Monday, 11 March 2013

Airing the Johnson in the Onsen

The main reason you come to an isolated Ryokan like Osenkaku is the outdoor onsen (rotenburo). Sure luxury ryokans have their own appeal - the food is often outstanding, the peace and tranquillity is divine, but the rotenburo is why we're here. We're also at Osenkaku in particular because it has a number of mixed bathing onsen. That is, you can nude up and take a dip with members of the opposite sex. Generally onsen are separated by gender. I always imagine nymphs cavorting in the onsen but in reality the whole experience is family friendly. The main game is to sit yourself down in the hot water and soak up, what the hotels claim, are the therapeutic and healthy aspects of bathing in volcanic springs. Really though there is nothing more relaxing than a long soak with your family in a gorgeous hot outdoor onsen with the snow gently falling.

The rotenburos, there are 4 (3 mixed sex and one women only), are nestled in rocks either side of the river that rages down the valley. There are warnings posted around the place about swimming in the river. The river is prone to flash flooding so it can be dangerous. The river is also fed by snow melt so it would be too bloody cold for my liking anyway. Two degree river water or 40 degree hot spring water? Hmmm, decisions decisions. It is a few minutes stroll, at most, from the hotel down to the Rotenburo past a collection of the most eclectic snow covered artifacts and and knick knacks imaginable - and of course the ubiquitous vending machines. At the rotenburo there's a small hut with male and female change room where you strip down, grab your tiny little towel and then head for the water. We usually bathed in the large main onsen. We could then not crowd other people and hopefully not disturb them having a drowsy soak with our excitable toddler. We were usually met with smiles and nods. I think most people were delighted to see us with a little girl there.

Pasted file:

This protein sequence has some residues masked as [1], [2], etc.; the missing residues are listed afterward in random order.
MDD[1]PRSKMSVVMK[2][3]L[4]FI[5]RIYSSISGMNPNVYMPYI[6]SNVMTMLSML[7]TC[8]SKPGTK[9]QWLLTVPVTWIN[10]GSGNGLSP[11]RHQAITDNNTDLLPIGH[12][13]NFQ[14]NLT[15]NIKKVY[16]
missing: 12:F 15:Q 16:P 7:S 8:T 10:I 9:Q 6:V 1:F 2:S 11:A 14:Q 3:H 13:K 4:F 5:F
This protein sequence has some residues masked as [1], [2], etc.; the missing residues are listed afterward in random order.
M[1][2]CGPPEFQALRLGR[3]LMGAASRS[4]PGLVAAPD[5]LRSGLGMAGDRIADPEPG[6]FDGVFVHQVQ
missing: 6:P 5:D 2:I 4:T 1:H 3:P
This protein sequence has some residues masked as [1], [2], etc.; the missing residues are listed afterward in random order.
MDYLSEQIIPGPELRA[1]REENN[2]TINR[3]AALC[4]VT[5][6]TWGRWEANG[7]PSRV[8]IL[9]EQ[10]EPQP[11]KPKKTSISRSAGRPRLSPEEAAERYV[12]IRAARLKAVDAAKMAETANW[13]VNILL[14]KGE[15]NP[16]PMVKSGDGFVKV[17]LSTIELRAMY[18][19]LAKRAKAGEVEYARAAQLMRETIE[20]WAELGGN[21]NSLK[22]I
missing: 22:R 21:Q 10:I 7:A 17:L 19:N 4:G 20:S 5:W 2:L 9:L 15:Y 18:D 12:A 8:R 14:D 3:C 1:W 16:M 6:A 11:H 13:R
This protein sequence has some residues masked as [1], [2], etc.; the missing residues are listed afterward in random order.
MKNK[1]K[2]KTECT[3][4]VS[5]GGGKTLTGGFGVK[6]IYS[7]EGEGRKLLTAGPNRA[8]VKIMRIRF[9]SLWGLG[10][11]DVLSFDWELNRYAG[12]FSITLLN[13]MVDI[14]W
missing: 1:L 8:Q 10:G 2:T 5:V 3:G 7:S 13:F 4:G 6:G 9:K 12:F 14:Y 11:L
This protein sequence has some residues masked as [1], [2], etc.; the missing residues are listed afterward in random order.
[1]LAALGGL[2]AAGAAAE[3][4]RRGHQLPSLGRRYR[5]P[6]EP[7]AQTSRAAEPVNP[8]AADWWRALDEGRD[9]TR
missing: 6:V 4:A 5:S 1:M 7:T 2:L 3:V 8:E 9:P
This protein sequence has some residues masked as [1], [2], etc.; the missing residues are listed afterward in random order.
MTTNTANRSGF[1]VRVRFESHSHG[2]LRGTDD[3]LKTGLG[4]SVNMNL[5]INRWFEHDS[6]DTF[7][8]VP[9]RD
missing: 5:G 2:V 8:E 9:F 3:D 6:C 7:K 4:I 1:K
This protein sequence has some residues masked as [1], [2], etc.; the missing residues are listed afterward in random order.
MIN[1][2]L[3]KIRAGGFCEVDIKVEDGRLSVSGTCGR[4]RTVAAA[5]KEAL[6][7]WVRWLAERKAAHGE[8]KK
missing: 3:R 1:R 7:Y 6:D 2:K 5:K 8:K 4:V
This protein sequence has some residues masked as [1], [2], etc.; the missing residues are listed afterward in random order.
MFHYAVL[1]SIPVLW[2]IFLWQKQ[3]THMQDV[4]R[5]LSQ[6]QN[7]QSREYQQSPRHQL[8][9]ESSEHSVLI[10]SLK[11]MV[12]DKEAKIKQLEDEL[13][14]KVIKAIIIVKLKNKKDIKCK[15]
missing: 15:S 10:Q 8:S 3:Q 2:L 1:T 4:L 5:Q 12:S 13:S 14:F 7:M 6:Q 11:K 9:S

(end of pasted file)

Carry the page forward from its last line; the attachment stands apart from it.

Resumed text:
Just shallow enough

Most of the time we were in the rotenburo we were there alone but occasionally a few more people would take a dip while we were there. Sometimes you have to make eye contact to avoid seeing dangly or jiggly bits but every one is there for the same reason you are. To perve. No, not really. Quite a broad cross section of Japanese society takes the plunge. We bathed with older retirees and young families or couples. A Japanese man, probably in his 30s, struck up a conversation with us in his halting English. We chatted about the ryokan food and bears and the anniversary of the tsunami which had occurred exactly 2 years to the day prior to today. Initially I thought he was saying that there had been another earthquake today. He must have thought I was an idiot for not knowing of the the big one 2 years earlier. But I did realise my mistake and I hope we sorted it out. The only other westerners we saw in the onsens while we were there were a group of 3 or 4 guys from somewhere in Europe (they weren't speaking English but I couldn't quite hear the language).
30 something degrees in and snowing out

Georgia loved the rotenburo. There was a bucket for, I guess, pouring water over your head and Georgia had a ball scraping snow off the rocks into the bucket and watching the snow melt. She enjoyed putting her head back and trying to catch snow flakes in her mouth. She just loved the whole experience of just splashing around and soaking in the water with us. In fact it was a struggle to get her leave.

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